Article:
Alcest - Kodama
Post-black metal
6 songs (42' 14")
Release year: 2016
Alcest, Prophecy
Reviewed by Andy

Ah, Alcest: One of the few black metal bands I can put on in the car that the whole family, including my pop-music-loving wife, will not only tolerate, but enjoy. Knowing some BM purists and their ways, the preceding sentence ought to be a kiss of death, but Alcest's sweet little melodies and airy vocals are surprisingly uncontroversial. A little of that might be because they're originals who pioneered many aspects of the blackgaze sound, or because it never sounds like they're gunning for mainstream popularity no matter how accessible their songs are -- but mostly, I think, it's because they are extremely good at what they do. Kodama, their latest LP, may be musically light as a souffle, but the quality of the album is solid as a rock.

Anyone hoping Neige's black metal vocals would come back is going to get a nice surprise. Of course it's used sparingly, but it supplies valuable heaviness to go with the unconventional strumming patterns, all airy things twittering up in the upper register. The clean vocals are just right, high without a hint of a whine, and often shyly disappearing behind the instrumentals and guitar layers. The bass is more heavily used in Kodama's title track, giving a sense of hypnotic motion to the song, and the heavier guitar breaks found on Écailles de lune underscore both blackened screams and ethereal choruses. Even songs that start in a calmer vein still get treated as if they are in motion -- Untouched, for example, would be a fairly slow song without Winterhalter's complex beats driving it along.

Speaking of those beats, the role of the drums has been expanded in Kodama. The production, already very nice, is exquisite enough to treat the hi-hat brushing on Oiseaux de proie on an equal level with the tremolo picking and blastbeats happening at the same time; if anything, this is probably the cleanest and most detailed sound job they've done on an album yet. Consequently, they milk it for all it is worth, playing in an echoing waterfall of sound. Melody-wise, the tunes they stick on every single track are pretty, dreamy, almost childlike -- and deeply French. The only real concession to greater darkness or harshness is on Onyx, a song layered so thickly that the lightness of the sound becomes darker and more somber.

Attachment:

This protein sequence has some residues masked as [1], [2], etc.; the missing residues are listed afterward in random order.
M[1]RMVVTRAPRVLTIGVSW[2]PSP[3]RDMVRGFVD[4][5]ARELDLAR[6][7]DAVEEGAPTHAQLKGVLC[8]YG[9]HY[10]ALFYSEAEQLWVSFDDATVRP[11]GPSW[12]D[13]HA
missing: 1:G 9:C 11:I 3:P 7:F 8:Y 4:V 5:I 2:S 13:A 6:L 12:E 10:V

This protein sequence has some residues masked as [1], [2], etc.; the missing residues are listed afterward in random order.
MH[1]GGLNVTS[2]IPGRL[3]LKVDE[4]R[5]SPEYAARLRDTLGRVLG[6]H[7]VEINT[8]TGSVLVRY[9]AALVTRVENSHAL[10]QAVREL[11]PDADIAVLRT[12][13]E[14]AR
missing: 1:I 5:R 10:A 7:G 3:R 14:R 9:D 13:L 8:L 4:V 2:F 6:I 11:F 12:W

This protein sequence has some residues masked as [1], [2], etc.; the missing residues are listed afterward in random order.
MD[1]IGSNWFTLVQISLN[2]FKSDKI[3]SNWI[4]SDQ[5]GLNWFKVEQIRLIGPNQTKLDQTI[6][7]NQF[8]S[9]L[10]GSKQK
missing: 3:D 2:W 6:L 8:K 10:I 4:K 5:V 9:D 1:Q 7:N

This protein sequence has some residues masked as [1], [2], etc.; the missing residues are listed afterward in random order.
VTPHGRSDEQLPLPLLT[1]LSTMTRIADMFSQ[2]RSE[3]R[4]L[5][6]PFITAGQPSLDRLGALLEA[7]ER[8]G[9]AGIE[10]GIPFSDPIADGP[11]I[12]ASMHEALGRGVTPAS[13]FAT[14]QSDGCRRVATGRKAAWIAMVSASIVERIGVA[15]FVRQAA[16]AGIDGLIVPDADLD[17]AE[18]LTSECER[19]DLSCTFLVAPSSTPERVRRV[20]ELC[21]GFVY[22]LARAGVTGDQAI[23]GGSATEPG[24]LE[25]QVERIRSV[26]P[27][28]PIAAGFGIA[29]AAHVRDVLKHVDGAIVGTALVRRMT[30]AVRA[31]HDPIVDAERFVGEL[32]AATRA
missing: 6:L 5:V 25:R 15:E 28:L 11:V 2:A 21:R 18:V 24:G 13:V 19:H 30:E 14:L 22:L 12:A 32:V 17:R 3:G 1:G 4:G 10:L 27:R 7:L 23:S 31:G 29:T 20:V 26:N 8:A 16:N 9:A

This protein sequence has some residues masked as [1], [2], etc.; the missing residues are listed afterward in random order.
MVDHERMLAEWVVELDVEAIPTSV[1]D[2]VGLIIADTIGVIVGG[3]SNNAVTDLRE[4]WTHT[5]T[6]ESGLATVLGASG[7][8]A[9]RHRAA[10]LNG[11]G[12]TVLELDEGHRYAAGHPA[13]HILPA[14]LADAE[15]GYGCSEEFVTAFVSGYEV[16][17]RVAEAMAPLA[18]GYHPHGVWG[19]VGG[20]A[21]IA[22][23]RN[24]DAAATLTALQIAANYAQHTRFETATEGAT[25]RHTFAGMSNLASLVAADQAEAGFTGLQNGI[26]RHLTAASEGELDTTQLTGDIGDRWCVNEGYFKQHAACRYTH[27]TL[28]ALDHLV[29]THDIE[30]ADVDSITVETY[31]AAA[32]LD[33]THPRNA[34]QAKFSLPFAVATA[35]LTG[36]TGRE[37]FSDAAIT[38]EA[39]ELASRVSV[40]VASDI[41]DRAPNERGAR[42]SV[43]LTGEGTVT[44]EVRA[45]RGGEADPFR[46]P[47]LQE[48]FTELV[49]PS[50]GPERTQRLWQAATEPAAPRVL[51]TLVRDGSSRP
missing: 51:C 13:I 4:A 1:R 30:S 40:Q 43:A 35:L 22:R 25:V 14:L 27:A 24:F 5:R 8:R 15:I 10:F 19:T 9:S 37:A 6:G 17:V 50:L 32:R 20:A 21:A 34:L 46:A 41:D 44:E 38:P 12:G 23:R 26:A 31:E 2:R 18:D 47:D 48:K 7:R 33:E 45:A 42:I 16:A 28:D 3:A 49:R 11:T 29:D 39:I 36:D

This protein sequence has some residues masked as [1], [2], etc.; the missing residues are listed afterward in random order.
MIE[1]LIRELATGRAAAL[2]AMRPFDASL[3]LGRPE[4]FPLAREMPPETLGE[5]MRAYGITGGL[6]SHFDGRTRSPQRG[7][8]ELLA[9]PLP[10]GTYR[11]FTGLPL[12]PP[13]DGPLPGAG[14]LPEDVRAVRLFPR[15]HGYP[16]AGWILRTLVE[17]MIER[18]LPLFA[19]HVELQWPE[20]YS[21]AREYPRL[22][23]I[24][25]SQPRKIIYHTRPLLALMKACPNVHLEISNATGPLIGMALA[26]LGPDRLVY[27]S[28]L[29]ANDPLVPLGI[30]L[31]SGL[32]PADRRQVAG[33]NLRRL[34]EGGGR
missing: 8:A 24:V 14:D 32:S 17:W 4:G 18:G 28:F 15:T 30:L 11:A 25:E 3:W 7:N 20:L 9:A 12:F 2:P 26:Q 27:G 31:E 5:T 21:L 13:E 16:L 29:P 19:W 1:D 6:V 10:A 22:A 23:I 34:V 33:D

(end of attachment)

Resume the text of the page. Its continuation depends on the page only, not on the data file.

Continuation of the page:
Kodama, which is arranged as a concept album based on the Myazaki film "Princess Mononoke", was supposed to be inspired by Japanese culture, but there are only light touches of that that I can tell, other than the artwork, so I'm not entirely sure it succeeds in this regard. But it doesn't really matter. What the listener does get is not a new sound or concept, but possibly the most complete return to the form of Écailles de lune, which, let's face it, is what a large percentage of fans were hoping for. This is not only a nice album for the discerning metalhead to listen to, it is also a good introduction to modern post-black metal for friends and family who prefer a lighter touch.


Killing Songs :
Kodama, Oiseaux de proie
Andy quoted 86 / 100
Other albums by Alcest that we have reviewed:
Alcest - Shelter reviewed by Neill and quoted 95 / 100
Alcest - Les Voyages De LAme reviewed by Alex and quoted 80 / 100
Alcest - Écailles De Lune reviewed by Goat and quoted 88 / 100
Alcest - Souvenirs dun Autre Monde reviewed by Alex and quoted 85 / 100
Alcest - Le Secret reviewed by Alex and quoted 82 / 100
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